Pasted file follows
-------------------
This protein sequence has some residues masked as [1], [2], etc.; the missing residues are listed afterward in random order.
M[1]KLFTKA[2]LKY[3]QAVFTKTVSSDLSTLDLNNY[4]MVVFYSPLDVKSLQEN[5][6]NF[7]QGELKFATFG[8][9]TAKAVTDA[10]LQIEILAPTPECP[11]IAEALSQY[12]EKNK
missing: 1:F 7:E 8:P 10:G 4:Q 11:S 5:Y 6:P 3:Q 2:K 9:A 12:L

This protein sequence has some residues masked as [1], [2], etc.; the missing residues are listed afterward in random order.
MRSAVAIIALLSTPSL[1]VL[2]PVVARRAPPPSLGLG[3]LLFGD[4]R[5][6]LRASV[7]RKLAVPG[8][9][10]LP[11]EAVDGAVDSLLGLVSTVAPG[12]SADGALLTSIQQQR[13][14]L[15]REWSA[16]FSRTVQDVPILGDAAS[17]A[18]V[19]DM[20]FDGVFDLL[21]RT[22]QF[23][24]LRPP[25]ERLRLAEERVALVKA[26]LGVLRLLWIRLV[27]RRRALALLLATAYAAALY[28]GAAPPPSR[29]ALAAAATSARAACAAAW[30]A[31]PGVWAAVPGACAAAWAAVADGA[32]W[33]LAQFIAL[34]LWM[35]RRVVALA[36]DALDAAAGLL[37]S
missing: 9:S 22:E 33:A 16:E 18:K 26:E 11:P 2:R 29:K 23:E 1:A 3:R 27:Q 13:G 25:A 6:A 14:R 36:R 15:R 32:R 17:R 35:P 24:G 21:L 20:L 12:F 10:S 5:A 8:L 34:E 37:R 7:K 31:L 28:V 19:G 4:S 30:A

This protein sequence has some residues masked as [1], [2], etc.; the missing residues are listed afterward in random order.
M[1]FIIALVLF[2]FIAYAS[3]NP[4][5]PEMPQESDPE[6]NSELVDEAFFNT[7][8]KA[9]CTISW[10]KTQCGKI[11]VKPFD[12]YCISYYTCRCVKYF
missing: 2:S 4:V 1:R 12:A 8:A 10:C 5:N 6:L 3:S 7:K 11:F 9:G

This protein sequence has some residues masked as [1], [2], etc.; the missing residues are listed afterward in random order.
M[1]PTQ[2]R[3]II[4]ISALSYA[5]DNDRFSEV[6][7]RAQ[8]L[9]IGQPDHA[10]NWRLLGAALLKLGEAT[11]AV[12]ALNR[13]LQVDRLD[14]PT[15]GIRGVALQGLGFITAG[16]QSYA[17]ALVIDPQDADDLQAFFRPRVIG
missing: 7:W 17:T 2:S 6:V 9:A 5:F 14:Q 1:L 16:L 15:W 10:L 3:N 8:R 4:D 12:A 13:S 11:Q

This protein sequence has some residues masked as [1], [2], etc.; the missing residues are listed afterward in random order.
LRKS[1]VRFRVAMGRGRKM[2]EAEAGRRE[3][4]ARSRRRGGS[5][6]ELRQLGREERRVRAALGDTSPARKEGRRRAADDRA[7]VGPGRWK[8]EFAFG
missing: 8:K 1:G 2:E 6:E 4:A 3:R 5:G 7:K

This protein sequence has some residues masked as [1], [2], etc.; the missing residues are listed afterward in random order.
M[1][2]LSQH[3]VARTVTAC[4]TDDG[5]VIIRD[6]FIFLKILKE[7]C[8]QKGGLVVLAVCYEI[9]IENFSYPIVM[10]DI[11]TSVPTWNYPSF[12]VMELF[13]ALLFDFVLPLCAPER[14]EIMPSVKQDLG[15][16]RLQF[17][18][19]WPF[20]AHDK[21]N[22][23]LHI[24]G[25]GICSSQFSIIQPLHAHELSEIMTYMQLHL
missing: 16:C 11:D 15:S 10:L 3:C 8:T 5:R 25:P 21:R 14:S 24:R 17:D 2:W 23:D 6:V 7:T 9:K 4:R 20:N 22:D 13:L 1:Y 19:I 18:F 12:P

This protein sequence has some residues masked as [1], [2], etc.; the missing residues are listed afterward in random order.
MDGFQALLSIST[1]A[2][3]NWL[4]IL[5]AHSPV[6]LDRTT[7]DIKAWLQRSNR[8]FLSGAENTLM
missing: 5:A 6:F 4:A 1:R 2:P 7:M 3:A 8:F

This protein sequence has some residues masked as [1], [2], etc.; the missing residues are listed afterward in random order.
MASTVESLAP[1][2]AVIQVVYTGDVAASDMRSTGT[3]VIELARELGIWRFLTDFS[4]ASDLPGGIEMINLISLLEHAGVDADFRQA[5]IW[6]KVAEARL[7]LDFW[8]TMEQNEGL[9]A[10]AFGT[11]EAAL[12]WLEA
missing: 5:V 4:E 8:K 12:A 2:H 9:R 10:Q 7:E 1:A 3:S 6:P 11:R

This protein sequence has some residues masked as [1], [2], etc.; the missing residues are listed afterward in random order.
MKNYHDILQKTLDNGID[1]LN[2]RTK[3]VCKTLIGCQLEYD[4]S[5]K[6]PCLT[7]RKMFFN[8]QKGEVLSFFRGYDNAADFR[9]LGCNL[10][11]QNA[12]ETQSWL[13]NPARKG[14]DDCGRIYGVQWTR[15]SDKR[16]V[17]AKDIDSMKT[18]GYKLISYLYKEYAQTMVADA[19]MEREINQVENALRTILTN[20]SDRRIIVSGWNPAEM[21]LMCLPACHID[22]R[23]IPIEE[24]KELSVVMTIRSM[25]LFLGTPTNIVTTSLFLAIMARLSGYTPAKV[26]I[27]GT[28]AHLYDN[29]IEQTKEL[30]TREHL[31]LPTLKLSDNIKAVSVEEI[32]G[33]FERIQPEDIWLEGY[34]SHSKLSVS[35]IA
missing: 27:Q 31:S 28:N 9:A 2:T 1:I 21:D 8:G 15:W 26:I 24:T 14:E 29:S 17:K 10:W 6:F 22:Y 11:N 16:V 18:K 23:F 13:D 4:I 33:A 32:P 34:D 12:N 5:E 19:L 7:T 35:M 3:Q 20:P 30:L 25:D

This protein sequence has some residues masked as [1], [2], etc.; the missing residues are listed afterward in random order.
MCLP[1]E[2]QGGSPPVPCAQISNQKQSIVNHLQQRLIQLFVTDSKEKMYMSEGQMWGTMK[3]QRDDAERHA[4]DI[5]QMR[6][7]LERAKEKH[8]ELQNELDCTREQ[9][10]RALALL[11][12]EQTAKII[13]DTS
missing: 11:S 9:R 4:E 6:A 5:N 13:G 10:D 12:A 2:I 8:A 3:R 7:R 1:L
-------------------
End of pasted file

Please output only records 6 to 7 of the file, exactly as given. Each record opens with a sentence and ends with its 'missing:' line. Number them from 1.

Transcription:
This protein sequence has some residues masked as [1], [2], etc.; the missing residues are listed afterward in random order.
M[1][2]LSQH[3]VARTVTAC[4]TDDG[5]VIIRD[6]FIFLKILKE[7]C[8]QKGGLVVLAVCYEI[9]IENFSYPIVM[10]DI[11]TSVPTWNYPSF[12]VMELF[13]ALLFDFVLPLCAPER[14]EIMPSVKQDLG[15][16]RLQF[17][18][19]WPF[20]AHDK[21]N[22][23]LHI[24]G[25]GICSSQFSIIQPLHAHELSEIMTYMQLHL
missing: 16:C 11:D 15:S 10:L 3:C 8:T 5:R 25:P 21:R 14:S 24:R 17:D 2:W 23:D 6:V 7:T 9:K 4:R 20:N 22:D 13:L 1:Y 19:I 18:F 12:P

This protein sequence has some residues masked as [1], [2], etc.; the missing residues are listed afterward in random order.
MDGFQALLSIST[1]A[2][3]NWL[4]IL[5]AHSPV[6]LDRTT[7]DIKAWLQRSNR[8]FLSGAENTLM
missing: 5:A 6:F 4:A 1:R 2:P 7:M 3:A 8:F